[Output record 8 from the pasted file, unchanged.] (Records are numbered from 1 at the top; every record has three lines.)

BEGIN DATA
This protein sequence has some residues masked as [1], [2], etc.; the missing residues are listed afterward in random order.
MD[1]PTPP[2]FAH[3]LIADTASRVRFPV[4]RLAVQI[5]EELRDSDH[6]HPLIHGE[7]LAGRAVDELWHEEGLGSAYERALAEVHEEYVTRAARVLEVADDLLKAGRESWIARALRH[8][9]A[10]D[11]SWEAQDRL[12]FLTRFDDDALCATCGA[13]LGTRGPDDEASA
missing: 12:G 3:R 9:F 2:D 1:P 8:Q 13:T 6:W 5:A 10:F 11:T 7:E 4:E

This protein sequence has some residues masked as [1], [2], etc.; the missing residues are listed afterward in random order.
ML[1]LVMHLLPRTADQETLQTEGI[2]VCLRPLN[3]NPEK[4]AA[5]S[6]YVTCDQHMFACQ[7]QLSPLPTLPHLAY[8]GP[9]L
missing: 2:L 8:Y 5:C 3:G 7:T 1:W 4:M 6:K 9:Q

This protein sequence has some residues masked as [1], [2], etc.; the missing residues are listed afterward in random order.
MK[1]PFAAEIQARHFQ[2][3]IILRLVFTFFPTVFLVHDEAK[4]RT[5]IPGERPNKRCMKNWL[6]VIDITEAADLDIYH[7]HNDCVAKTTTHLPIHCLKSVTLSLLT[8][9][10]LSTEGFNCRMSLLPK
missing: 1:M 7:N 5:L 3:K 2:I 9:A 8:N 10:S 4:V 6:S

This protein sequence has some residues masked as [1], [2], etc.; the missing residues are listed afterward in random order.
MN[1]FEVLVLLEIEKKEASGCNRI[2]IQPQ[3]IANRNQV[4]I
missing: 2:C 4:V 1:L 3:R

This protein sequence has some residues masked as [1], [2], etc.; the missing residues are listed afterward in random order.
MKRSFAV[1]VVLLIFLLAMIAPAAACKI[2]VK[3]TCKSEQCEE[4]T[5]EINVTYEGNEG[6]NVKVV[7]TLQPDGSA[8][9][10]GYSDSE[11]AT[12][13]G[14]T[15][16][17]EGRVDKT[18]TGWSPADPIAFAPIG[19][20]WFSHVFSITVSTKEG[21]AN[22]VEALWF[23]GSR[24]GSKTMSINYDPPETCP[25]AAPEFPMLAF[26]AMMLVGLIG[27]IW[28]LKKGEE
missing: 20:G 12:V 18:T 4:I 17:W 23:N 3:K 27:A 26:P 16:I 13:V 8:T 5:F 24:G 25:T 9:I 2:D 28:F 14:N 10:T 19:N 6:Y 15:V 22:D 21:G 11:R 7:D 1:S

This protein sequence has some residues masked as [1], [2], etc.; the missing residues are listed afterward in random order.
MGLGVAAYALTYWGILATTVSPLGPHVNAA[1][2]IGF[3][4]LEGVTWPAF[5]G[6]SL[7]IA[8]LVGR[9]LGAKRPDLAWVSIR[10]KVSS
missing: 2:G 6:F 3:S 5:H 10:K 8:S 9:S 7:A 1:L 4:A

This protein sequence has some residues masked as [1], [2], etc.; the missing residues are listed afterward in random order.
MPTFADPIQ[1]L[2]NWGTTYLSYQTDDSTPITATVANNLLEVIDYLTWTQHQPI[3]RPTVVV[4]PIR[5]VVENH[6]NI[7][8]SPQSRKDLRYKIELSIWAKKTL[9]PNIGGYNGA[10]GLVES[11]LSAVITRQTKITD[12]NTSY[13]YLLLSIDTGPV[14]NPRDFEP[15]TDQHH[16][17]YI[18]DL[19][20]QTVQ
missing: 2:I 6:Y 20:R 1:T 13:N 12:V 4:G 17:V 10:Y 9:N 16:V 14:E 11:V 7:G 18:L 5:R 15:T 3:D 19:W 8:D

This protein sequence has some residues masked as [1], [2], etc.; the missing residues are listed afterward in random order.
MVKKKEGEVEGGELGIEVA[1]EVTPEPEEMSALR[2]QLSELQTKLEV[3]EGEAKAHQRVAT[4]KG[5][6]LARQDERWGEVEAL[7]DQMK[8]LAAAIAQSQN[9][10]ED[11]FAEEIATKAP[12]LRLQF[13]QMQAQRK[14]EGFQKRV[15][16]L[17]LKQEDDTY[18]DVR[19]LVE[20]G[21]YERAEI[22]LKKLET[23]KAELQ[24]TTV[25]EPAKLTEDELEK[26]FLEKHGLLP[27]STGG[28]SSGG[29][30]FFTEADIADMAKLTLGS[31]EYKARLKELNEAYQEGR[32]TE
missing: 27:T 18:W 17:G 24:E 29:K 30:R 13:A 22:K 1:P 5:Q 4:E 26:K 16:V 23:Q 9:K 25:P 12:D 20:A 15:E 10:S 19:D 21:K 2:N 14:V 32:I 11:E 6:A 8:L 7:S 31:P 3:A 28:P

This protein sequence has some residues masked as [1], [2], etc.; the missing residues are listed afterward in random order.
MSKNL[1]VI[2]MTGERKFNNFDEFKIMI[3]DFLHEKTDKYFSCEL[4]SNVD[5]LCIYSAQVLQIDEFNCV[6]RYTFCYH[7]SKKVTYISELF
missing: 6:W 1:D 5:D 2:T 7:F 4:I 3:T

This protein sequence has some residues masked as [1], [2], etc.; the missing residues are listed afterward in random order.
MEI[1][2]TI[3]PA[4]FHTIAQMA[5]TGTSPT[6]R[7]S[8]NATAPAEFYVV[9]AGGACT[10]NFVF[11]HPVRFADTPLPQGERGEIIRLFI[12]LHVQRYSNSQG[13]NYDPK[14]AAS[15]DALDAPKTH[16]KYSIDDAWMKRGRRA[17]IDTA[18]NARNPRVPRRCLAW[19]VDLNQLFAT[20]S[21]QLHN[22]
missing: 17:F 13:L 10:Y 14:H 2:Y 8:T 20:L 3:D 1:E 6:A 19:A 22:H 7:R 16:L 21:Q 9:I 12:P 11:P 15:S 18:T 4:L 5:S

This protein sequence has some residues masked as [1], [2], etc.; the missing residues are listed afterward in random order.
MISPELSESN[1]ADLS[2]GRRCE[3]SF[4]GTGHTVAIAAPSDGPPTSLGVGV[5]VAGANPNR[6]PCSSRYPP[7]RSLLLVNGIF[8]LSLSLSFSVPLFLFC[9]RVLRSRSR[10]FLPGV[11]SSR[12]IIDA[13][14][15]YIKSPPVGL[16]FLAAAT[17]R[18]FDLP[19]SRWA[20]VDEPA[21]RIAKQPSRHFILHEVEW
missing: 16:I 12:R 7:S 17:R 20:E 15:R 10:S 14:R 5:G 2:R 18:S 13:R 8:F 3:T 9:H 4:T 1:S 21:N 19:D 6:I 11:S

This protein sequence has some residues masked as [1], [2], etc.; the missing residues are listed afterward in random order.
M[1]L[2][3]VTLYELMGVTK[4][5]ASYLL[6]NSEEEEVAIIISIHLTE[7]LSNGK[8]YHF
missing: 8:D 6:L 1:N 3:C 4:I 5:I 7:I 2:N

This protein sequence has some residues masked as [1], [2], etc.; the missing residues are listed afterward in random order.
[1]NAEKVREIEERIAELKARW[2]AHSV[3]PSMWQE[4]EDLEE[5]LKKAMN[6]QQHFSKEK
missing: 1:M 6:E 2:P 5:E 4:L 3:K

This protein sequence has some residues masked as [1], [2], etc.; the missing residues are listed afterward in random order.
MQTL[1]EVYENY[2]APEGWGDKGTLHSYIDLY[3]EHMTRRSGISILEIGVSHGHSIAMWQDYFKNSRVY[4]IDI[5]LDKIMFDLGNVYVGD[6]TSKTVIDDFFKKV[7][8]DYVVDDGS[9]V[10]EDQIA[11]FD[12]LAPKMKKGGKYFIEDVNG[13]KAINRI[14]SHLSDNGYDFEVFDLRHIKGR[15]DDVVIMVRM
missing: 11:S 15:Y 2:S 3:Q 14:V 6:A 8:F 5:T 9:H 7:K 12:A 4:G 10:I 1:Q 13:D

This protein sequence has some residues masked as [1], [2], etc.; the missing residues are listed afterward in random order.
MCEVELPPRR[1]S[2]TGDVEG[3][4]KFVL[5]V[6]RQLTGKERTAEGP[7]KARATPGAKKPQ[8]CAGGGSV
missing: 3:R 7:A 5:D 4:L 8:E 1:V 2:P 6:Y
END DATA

This protein sequence has some residues masked as [1], [2], etc.; the missing residues are listed afterward in random order.
MVKKKEGEVEGGELGIEVA[1]EVTPEPEEMSALR[2]QLSELQTKLEV[3]EGEAKAHQRVAT[4]KG[5][6]LARQDERWGEVEAL[7]DQMK[8]LAAAIAQSQN[9][10]ED[11]FAEEIATKAP[12]LRLQF[13]QMQAQRK[14]EGFQKRV[15][16]L[17]LKQEDDTY[18]DVR[19]LVE[20]G[21]YERAEI[22]LKKLET[23]KAELQ[24]TTV[25]EPAKLTEDELEK[26]FLEKHGLLP[27]STGG[28]SSGG[29][30]FFTEADIADMAKLTLGS[31]EYKARLKELNEAYQEGR[32]TE
missing: 27:T 18:W 17:G 24:E 29:K 30:R 13:A 22:K 1:P 5:Q 4:E 26:K 16:V 23:Q 9:K 25:P 12:D 20:A 15:E 10:S 19:D 21:K 2:N 14:V 32:I 11:E 6:A 8:L 7:S 31:P 3:A 28:P